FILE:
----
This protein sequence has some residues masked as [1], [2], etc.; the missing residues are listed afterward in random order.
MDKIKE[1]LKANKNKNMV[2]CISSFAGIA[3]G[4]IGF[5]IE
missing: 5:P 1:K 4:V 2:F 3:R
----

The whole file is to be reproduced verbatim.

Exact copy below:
This protein sequence has some residues masked as [1], [2], etc.; the missing residues are listed afterward in random order.
MDKIKE[1]LKANKNKNMV[2]CISSFAGIA[3]G[4]IGF[5]IE
missing: 5:P 1:K 4:V 2:F 3:R